Benjamin Ingham is the second name that traces the history of Marsala. He arrived in Sicily in 1806 in search of wealth, attempting to find new outlets for the fabric factory that his brothers owned in Leeds. He settled in Palermo with the job of importing wool from England and exporting natural products from the island. Thanks to his talent, when he arrived in Marsala on business, he immediately sensed what the prospects of the wine trade were. Soon he began to build a large, modern, technically equipped oenological plant in Marsala; he gave an industrial character to the production of marsala wine, trying to learn as much as possible on winemaking and alcoholization systems. Moving beyond the English market, Ingham was the first to explore new trade routes, expanding exports to foreign countries. Pellegrino dedicated BIP Benjamin to him, where Bip stands for Benjamin Ingham Palermo which was his city of habitual residence in Sicily: Marsala Superior Reserve Sweet Gold 2013. From grillo, catarratto and inzolia grapes grown along the coastal strip between Marsala and Petrosino, its golden colour shines in the glass. Sweet and intense in its bouquet, with notes of melon and loquat. On the palate it is sweet and persistent with clear notes of apricot and cooked pear. It goes well with all desserts and especially enhances those typically Sicilian desserts made with ricotta cream. Intriguing in combination with aged and piquant cheeses.
Uncle Joseph: Marsala Superior Sweet Ruby 2015
The history of the pioneers of marsala wine continues after Benjamin Ingham. With the growth and multiplication of his businesses and enterprises, the merchant called upon two of his nephews from England, including Joseph Whitaker, who dedicated himself to the production of marsala by immediately joining his uncle in the family baglio (Sicilian country estate) and contributing to the creation of a fleet of sailing ships to reach North America and the Far East. Thus Joseph Whitaker became one of the protagonists of the expansion of marsala wine. The Marsala Superior Sweet Ruby 2015, named Uncle Joseph is dedicated to him. From nero d’avola grapes grown in Mazara del Vallo, it is coloured with ruby red nuances. Sweet, fresh and fruity with notes of cherry, pomegranate and plum, on the palate it is enveloping and velvety. A marsala that revives tradition in harmony with modern eating and drinking patterns; ideal with chocolate or used for the preparation of innovative cocktails with great personality.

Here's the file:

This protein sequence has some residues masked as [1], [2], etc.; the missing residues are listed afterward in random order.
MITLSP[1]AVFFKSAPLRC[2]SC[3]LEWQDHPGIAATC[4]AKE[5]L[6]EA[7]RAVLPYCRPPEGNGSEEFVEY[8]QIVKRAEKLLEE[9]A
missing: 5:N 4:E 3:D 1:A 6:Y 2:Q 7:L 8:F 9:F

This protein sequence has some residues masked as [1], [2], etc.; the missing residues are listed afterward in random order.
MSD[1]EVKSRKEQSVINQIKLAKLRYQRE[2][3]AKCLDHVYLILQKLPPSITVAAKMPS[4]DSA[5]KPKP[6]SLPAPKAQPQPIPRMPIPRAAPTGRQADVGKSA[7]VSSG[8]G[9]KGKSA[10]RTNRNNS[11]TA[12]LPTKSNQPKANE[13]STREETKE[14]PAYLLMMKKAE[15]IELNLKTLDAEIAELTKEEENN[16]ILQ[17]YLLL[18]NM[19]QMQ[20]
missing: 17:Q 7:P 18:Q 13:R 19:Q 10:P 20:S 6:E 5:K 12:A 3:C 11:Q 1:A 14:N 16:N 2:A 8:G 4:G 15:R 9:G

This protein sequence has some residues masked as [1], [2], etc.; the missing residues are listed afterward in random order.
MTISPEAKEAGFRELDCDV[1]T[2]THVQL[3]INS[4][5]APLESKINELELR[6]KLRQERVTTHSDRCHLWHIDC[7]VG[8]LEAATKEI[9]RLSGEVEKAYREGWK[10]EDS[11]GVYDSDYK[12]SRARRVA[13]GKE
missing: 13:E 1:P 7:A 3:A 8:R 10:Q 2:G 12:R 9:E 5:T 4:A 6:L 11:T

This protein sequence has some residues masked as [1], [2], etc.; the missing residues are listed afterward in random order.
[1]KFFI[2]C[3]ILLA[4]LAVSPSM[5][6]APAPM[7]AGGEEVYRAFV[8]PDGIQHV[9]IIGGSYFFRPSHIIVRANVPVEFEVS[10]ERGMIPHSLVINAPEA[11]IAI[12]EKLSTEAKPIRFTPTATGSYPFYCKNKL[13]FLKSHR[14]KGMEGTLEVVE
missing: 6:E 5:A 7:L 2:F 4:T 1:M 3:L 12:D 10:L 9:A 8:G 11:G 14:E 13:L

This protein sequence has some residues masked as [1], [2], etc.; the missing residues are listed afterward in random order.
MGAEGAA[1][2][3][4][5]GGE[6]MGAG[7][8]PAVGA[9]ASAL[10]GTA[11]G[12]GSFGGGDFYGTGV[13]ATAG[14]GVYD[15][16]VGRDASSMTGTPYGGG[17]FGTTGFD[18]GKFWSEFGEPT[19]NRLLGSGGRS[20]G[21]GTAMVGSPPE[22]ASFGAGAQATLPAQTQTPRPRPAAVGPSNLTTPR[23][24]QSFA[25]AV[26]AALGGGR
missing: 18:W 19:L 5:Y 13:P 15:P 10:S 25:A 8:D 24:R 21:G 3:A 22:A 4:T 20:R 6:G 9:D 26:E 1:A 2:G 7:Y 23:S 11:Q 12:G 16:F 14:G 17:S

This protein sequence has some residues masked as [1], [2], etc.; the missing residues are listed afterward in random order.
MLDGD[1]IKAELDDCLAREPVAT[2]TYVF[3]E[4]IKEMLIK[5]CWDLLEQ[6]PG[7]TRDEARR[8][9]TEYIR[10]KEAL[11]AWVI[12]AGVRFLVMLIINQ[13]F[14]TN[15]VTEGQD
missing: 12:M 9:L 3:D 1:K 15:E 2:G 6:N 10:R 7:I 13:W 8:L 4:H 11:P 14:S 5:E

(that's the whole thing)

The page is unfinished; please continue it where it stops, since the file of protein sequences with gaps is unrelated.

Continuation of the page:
Horatio: Marsala Som Dry Amber 2011
Horatio Nelson, a British admiral at the turn of the eighteenth and nineteenth centuries, is one of the most beloved and famous national heroes of England. It is not clear whether he tried marsala during one of his stays in Sicily or if Woodhouse offered it to him, but he became a great lover of the wine, so much so that he called it “worthy of the table of any gentleman”. He created a widespread fashion in European salons, as well as distributing it to the crews of his fleet considering it to be a drink with special beneficial healing effects.
The label named Horatio is a tribute to his personality. Marsala Superior Dry Amber 2011. Its intense golden colour is bewitching and its bouquet of apricot and dried fig is intoxicating.
Anita Garibaldi: Marsala Superior Sweet Amber 2012
The revolutionary Ana Maria Ribeiro Da Silva, better known as Anita, met Giuseppe Garibaldi in 1839 in Laguna, in southern Brazil, where she was originally from. And it was love at first sight. Embracing the ideals of the man who would soon become her husband, she immediately followed him on the Rio Pardo ship, participating passionately in all his ventures, from that moment on. Her husband is said to have been a teetotaller, but when he landed in Sicily, he tried marsala and found the sweet variant particularly pleasant, which since then has borne his name. To the heroine of the two worlds, Pellegrino dedicated a Marsala Superior Sweet Amber 2012, named Anita Garibaldi. From grillo, catarratto and inzolia grapes, grown in the vineyards of Marsala and Mazara del Vallo, it has a persistent and intense bouquet with notes of quince and pleasant hints of dried fig and vanilla. A marsala that seduces sip after sip. Sweet and passionate with its pleasant honeyed notes on the palate.